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What is the Franchise Disclosure Document (FDD) and Why is it Helpful?

Posted by Ashlan Bonnell

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Nov 6, 2014 12:22:00 PM

Today we hear from one of our publishing partners and the focus is on franchises and how market research can protect and inform the frachisee.

The Franchise Disclosure Document (FDD) was previously recognized as the Uniform Franchise Offering Circular (UFOC) and, due to some revisions made by the Federal Trade Commission in the July of 2007, its name was changed and a legal document was created for the benefit of franchisees.

The Federal Trade Commission supervises franchise transactions and it lies within their jurisdiction to ensure that the franchisor in certain states provides the possible franchisee with certain information beforehand so as to ensure some manner of security to the franchisee. Due to some unethical behavior in the 1960s and 1970s, franchisors used their influential market position to hide certain information and franchisees unknowingly fell prey to these franchisors and went into harmful relations. To ensure that the franchisees knowingly enter into an agreement, the Federal Trade Commission made it mandatory for franchisors to submit a UFOC, later FDD, a document with certain information regarding the operations of the franchise.

The Federal Trade Commission makes it necessary for franchisors all across the country to provide prospective franchisees with the FDD prior to any monetary exchange or signing of agreements. However, in certain states it is also required by law that the franchisor must first be approved and registered by the state before it can be promoted to prospective franchise buyers.

Items present in the FDD
The FDD contains extensive information about the franchisor and the franchise organization as well. The information contained within the document is meant to give the franchisee enough knowledge about the organization so that they may make an informed decision when choosing a franchise.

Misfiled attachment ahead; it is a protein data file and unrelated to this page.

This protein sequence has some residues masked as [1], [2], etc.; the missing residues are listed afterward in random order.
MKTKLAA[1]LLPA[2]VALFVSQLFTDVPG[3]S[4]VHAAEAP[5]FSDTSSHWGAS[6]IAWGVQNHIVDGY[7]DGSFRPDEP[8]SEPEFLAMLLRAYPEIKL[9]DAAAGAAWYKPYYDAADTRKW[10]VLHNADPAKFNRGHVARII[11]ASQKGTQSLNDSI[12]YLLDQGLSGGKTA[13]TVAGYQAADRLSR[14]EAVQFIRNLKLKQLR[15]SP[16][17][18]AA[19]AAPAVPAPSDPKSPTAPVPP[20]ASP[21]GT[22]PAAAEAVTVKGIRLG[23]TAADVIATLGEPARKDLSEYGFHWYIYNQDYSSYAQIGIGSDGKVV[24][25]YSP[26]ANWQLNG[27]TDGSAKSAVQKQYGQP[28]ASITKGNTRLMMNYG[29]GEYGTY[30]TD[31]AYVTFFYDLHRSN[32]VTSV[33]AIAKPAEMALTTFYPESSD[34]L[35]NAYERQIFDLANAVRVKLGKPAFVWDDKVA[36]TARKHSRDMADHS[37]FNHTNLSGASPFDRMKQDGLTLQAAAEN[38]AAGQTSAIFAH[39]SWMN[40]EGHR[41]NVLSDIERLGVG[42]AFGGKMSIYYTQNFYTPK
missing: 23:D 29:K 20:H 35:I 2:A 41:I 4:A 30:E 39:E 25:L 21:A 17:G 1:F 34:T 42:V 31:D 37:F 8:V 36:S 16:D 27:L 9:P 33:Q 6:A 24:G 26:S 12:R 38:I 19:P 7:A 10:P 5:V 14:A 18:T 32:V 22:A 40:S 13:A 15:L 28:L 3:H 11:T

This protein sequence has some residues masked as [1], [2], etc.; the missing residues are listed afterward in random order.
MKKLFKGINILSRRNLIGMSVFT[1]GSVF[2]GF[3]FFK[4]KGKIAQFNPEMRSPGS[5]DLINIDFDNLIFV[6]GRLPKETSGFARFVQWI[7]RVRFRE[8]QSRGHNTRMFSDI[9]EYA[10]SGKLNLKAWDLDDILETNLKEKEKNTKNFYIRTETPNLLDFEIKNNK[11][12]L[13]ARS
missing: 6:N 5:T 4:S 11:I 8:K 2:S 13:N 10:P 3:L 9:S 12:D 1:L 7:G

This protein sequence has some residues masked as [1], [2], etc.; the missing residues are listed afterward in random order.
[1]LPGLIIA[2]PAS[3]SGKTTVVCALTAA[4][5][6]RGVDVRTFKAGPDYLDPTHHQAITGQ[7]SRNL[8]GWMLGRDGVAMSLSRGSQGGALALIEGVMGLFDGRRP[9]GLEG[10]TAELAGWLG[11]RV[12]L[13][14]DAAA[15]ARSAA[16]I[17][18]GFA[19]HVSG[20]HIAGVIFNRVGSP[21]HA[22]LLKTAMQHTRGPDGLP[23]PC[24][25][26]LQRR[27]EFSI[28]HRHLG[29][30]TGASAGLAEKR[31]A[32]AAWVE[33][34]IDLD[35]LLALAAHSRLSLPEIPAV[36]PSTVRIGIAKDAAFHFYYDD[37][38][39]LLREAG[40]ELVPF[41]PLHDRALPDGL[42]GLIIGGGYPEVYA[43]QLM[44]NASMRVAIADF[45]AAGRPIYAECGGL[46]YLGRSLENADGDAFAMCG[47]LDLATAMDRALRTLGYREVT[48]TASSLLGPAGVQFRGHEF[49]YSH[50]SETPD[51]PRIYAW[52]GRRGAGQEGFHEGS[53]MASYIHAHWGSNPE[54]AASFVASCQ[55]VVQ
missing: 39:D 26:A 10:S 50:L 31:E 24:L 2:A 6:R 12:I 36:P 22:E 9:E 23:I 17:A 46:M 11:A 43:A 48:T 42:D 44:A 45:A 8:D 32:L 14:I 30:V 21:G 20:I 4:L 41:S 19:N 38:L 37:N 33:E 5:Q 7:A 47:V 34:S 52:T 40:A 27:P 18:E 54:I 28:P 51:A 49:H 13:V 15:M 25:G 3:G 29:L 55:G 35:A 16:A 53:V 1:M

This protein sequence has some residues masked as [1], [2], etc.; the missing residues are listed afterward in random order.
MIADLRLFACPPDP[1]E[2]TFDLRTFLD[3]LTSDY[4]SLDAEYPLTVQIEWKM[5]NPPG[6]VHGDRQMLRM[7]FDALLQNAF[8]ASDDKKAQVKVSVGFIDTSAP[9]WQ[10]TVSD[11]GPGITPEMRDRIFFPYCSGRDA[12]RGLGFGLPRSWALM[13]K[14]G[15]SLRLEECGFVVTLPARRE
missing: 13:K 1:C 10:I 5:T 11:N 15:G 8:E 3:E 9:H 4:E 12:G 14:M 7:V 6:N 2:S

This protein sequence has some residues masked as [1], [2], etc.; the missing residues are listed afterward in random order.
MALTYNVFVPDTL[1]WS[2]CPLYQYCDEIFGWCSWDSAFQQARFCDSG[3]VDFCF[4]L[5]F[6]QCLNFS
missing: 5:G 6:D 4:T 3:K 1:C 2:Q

The Items enclosed within the FDD are:
  1. The Franchisor, It’s Predecessors and Affiliates
  2. Business Experience
  3. Litigation
  4. Bankruptcy
  5. Initial Franchise Fee
  6. Other Fees
  7. Initial Investment
  8. Restrictions on Sources of Products and Services
  9. Franchisee’s Obligations
  10. Financing
  11. Franchisor’s Obligations
  12. Territory
  13. Trademarks
  14. Patents, Copyrights and Proprietary Information
  15. Obligation to Participate in the Actual Operation of the Franchise Business
  16. Restrictions on What the Franchisee May Sell
  17. Renewal, Termination, Transfer and Dispute Resolution
  18. Public Figures
  19. Earnings Claims
  20. List of Outlets
  21. Financial Statements
  22. Contracts
  23. Receipt
How to use the FDD
The FDD is very similar to a securities prospectus. The information contained within it provides the prospective franchisee with the means to evaluate a company and to make an educated selection of a franchise opportunity based on his/her own investment position. People who can best benefit from the FDD include: Potential franchisees, potential franchisors, franchisors, investors, financial companies, and suppliers to franchisees.  Potential franchisees should use the FDD to conduct their due diligence and to compare different franchise opportunities before investing in a franchise.

Follow this link to obtain more information on the FDD available for various franchises.

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